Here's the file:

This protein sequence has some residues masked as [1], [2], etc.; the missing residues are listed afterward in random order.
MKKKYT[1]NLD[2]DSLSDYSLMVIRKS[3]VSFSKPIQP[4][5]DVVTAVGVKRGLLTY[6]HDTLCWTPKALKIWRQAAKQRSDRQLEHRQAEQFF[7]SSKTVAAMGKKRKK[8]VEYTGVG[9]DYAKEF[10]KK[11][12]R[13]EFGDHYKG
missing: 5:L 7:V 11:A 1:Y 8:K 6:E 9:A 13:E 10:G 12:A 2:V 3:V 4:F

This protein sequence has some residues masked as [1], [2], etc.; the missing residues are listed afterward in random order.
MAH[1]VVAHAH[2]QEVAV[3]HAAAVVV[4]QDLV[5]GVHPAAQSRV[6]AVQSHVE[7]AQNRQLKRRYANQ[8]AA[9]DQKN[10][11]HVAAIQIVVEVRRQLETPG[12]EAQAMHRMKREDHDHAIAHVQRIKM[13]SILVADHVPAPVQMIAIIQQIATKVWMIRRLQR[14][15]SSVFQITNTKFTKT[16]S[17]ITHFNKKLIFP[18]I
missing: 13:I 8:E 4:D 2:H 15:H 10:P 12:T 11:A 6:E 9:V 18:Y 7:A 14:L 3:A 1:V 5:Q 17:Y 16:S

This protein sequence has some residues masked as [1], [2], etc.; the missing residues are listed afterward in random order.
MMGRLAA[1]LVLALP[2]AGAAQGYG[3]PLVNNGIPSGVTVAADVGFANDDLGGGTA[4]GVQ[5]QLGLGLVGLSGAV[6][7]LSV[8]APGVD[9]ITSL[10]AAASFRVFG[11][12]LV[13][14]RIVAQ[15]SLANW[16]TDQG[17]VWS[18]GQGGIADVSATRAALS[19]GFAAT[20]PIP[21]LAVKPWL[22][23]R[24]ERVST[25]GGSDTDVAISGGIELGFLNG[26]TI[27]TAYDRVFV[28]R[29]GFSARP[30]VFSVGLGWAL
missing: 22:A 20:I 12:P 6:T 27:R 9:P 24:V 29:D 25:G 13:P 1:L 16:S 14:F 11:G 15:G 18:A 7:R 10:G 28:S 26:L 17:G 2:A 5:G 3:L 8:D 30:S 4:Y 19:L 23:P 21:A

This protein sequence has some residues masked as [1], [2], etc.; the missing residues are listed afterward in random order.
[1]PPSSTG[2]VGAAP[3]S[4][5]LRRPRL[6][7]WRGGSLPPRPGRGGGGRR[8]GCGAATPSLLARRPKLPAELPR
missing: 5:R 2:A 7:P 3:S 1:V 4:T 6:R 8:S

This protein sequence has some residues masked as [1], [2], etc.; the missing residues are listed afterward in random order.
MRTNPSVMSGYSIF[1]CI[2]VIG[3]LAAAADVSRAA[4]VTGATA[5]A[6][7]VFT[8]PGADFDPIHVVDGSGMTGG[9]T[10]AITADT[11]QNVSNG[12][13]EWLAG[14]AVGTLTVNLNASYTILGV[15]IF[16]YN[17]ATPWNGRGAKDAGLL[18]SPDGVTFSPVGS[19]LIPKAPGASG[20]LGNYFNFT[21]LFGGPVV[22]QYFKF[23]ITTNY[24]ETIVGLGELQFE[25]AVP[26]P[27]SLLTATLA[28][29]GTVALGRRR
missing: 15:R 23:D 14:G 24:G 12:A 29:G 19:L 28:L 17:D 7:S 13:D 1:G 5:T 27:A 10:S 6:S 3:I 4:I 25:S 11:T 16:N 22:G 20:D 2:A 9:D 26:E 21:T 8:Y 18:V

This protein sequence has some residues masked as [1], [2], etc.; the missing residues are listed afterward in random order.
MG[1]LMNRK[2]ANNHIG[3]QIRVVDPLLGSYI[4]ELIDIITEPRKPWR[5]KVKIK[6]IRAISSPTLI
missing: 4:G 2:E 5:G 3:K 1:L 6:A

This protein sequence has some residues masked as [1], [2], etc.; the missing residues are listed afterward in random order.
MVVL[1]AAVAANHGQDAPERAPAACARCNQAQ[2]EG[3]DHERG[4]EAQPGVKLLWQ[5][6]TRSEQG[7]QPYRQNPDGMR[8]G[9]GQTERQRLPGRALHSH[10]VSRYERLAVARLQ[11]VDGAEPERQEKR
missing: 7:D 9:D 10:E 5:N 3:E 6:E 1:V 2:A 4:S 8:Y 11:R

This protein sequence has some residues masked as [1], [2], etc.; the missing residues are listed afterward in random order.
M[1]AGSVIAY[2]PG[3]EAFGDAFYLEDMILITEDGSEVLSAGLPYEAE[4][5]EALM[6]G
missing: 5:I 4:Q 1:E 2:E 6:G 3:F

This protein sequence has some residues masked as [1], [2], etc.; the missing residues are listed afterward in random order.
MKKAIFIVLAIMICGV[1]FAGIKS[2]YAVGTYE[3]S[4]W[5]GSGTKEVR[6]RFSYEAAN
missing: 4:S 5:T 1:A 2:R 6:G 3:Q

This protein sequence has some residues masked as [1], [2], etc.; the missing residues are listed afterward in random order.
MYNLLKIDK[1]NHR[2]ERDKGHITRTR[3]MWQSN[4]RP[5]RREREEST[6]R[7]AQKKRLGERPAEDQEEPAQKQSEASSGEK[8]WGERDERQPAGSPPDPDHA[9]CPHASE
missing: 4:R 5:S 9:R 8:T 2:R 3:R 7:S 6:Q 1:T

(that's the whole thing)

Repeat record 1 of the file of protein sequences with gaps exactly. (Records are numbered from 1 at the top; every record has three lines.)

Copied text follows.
This protein sequence has some residues masked as [1], [2], etc.; the missing residues are listed afterward in random order.
MKKKYT[1]NLD[2]DSLSDYSLMVIRKS[3]VSFSKPIQP[4][5]DVVTAVGVKRGLLTY[6]HDTLCWTPKALKIWRQAAKQRSDRQLEHRQAEQFF[7]SSKTVAAMGKKRKK[8]VEYTGVG[9]DYAKEF[10]KK[11][12]R[13]EFGDHYKG
missing: 5:L 7:V 11:A 1:Y 8:K 6:E 9:A 13:E 10:G 12:A 2:V 3:V 4:F